Chebeague Recreation Center lease:  This is budgeted at the same amount as this year. 

Mowing and irrigation:  Mark said that he thought it made sense to budget according to past experience for these for the first year.  After that it might be possible to work out having the Town Public Works Department do some of this maintenance.  There was discussion of the economics of purchasing a Town mower.  Mark suggested having Stephen Toddıs committee look at this.

            Custodial and food service:  Carol reported, in response to questions from Donna Damon at an earlier meeting,  that the custodian works 15 hours per week for the 42 weeks of the school year and 32 hours per week for the 10 summer weeks.  She works 25 hours per week for the 42 weeks of the school on the food service.  Donna Colbeth said that next year during the school year it was anticipated that she would work from 7:30 to 2:30 (no lunch) or 35 hours per week plus 10 hours on the mainland buying food and janitorial supplies.  This is 45 hours per week and the 180 additional hours accumulated  could be applied to the summer.  There was a discussion about whether s/he would be a salaried or an hourly employee and about whether the new budget was less than the initial estimate.  Donna Damon said she would like to have the school custodian clean the Town Office.  Donna Colbeth said she is full-time with the school.  Carol said she did not want to lose a school employee because additional duties were added to the job. 

            Bus driver: This poses the same issue as the custodian/food service person.  It is treated as a full-time position because the holder does not have enough time to work at another job.  The hours of the job vary from week to week, so the average hours per week is 37.  This is what was budgeted for at $5.70 per hour.   Finding bus drivers is not easy.  Carol said it should be up to the superintendent to say what additional work the bus driver might do.  Mark Dyer asked about bus maintenance and Sue Campbell gave the details about the cost to SAD 51.  With only one bus there will be more variability of cost from one year to the next.  The bus is 7 years old and should last another 5 to 7 years.  David Hill asked whether there was state reimbursement for new buses.  Carol and Sue were not sure. 

            Contracted transportation:  the contract with CTC will be negotiated by a committee of people from the Governmental Structure, Education and Mainland Access Subcommittees.  The taxi service is budgeted as it is now.  Jim asked how Town employees are transported now and how will the new Town employees be carried.  Could they go with school employees?  Carol said some of the school taxi trips are not at regular commuting hours.

            Short-term capital improvements:  There is an itemized list of projects that need doing.  The amount included in the second budget is a little lower than the first because a few were left off the bottom.  But this amount would deal with many of the short-term maintenance problems of the school.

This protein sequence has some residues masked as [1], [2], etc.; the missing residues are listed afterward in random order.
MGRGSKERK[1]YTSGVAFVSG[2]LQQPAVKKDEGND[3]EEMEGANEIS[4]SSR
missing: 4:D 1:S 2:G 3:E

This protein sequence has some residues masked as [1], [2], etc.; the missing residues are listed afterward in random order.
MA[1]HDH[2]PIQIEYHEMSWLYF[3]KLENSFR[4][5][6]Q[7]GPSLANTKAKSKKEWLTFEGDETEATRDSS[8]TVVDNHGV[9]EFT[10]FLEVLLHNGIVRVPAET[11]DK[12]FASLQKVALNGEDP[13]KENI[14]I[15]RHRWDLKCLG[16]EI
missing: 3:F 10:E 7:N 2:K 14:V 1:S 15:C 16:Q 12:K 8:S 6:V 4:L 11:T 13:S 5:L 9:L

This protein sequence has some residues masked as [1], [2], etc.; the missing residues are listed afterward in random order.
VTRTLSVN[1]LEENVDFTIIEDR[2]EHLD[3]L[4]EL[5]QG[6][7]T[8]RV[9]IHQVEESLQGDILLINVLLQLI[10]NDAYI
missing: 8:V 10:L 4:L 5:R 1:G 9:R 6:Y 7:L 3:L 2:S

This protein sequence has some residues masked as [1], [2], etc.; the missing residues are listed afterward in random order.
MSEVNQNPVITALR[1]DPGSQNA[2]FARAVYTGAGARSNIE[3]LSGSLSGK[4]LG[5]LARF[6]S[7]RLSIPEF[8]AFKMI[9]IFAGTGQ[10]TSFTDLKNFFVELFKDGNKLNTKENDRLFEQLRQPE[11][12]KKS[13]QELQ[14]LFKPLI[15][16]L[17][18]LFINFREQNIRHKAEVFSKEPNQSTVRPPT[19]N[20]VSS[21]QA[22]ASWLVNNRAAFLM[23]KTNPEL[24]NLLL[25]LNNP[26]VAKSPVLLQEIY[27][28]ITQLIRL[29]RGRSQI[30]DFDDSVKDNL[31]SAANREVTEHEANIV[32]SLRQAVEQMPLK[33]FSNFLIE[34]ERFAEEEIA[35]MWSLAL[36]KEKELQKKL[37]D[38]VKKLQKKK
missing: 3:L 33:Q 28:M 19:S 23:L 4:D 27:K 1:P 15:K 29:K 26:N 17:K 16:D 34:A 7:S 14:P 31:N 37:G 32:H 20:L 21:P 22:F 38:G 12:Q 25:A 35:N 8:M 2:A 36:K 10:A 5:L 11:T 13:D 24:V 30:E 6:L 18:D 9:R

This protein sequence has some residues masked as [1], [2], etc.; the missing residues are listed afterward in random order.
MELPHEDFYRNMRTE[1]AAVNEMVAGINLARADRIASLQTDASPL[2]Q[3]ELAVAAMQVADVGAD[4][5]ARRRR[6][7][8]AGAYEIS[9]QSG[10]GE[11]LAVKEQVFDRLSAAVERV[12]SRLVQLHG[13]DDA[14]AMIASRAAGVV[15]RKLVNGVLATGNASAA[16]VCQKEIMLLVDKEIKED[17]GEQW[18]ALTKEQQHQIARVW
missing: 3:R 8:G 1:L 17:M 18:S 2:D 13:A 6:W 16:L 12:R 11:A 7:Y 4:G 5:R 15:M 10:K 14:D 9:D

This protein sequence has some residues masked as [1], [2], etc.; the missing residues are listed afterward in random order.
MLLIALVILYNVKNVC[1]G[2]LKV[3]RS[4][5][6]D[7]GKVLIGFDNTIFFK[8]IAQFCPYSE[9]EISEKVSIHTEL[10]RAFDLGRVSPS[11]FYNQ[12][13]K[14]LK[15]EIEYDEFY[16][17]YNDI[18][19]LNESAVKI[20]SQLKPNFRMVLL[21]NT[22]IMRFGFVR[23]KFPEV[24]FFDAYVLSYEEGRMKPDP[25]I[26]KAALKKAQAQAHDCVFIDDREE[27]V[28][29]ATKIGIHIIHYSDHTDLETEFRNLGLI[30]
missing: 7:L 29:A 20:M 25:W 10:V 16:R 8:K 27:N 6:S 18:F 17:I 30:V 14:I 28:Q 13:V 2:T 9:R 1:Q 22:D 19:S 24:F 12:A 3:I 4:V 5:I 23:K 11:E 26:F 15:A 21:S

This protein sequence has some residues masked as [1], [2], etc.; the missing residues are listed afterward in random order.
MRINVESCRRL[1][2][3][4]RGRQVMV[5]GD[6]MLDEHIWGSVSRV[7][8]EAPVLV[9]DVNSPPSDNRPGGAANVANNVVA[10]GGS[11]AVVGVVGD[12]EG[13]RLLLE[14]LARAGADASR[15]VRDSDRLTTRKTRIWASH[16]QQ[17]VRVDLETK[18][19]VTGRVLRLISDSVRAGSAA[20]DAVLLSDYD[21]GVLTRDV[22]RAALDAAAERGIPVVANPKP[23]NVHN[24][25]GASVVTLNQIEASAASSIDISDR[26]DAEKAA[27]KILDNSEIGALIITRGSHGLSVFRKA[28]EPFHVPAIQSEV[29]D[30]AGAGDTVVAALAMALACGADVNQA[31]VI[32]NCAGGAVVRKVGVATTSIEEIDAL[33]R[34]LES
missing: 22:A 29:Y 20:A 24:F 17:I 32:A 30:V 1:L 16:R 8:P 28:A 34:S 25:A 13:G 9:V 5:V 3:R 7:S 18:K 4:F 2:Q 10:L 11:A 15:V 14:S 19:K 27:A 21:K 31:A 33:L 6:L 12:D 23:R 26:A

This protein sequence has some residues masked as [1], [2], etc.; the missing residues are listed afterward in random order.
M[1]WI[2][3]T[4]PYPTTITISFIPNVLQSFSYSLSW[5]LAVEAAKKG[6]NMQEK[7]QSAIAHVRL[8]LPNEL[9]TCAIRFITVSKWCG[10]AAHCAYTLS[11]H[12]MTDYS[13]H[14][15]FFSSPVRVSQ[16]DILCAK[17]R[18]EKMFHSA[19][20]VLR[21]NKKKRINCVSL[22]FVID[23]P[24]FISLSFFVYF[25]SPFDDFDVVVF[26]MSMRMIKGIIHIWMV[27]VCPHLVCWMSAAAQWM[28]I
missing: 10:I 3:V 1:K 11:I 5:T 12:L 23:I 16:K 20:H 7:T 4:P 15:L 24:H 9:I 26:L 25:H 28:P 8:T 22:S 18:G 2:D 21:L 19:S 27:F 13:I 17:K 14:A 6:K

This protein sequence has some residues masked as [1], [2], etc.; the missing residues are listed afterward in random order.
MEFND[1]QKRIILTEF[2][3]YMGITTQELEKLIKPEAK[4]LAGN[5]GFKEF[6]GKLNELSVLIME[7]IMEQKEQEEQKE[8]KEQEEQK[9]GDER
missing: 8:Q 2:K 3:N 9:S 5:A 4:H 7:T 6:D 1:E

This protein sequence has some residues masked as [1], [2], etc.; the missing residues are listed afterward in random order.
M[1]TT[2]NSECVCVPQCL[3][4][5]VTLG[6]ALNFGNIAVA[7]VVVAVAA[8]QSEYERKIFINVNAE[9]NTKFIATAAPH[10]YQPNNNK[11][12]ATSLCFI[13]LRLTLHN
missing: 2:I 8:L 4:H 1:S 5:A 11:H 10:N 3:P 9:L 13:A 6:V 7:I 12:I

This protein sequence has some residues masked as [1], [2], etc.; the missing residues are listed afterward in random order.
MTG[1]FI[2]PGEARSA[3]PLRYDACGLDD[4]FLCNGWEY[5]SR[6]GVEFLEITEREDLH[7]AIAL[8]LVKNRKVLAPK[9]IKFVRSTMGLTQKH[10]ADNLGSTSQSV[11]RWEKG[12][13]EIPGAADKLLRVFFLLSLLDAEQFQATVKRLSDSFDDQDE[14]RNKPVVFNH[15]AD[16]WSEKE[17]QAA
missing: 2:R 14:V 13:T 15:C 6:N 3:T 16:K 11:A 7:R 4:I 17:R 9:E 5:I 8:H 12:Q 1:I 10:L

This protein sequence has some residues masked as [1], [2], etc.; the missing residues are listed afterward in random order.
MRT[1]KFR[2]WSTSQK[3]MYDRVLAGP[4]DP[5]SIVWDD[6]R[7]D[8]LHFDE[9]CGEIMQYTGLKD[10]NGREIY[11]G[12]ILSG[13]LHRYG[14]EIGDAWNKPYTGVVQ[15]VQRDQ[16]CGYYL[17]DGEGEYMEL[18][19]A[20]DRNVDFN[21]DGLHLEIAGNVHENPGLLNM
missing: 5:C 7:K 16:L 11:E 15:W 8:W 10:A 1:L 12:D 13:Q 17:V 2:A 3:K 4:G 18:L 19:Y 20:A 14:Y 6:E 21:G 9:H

Long-term capital improvements:  Carol said there should be some money in a capital fund for this.  There will be things like school technology, a new roof and a new bus that need to be saved for.  Jim Phipps and David Hill suggested that $10,000 be allocated for next year.  Jim thinks that is low.  Carol said she could do some estimates of specific items.  Also money for this might come from extra state aid if it materializes. 

            Contingency fund:  This amount is  2 percent of the budget.  It is important because there are a number of uncertainties in the school budget. 


The meeting went on to a discussion of other meetings to be held in the coming week:


Tuesday March 27 Norton Insurance will come to discuss various insurance plans from 5:30 to 8:30 at the Parish House.  Donna Damon suggested that this be an executive session.


Wednesday  March 28 will be the regular meeting at 7:00 at the Parish House.  It will not include controversial issues so Steve Moriarty might be given a holiday.  On the next Wednesday, April 4,  the Land Use Subcommittee will present its recommendations on an elected Planning Board that could include non-resident taxpayers.  Steve Moriarty will be asked to come.  These will both be public meetings, though they might have an executive session at the end.


Thursday March 29 on the mainland from 5:00 to 9:00 the TC will meet with Peter Lowe to discuss the process for developing the warrant articles.  What can be lumped together?  Given the budget and the recommendations the TC has accepted what would the list of articles look like?  Can they be amended or other ones introduced at Town Meeting?  This will be a public meeting. 


Sunday April 1 the TC will interview candidates for the Town Administrator position beginning at 8:40 in the morning.  This will be at the Rec Center [???].  It will be an executive session.


Carol White said she thought it was important for the TC to set public meetings on the budget for April.  That will be discussed at Tuesdayıs meeting.


The meeting adjourned at 11:45.


Respectfully submitted,


Beth Howe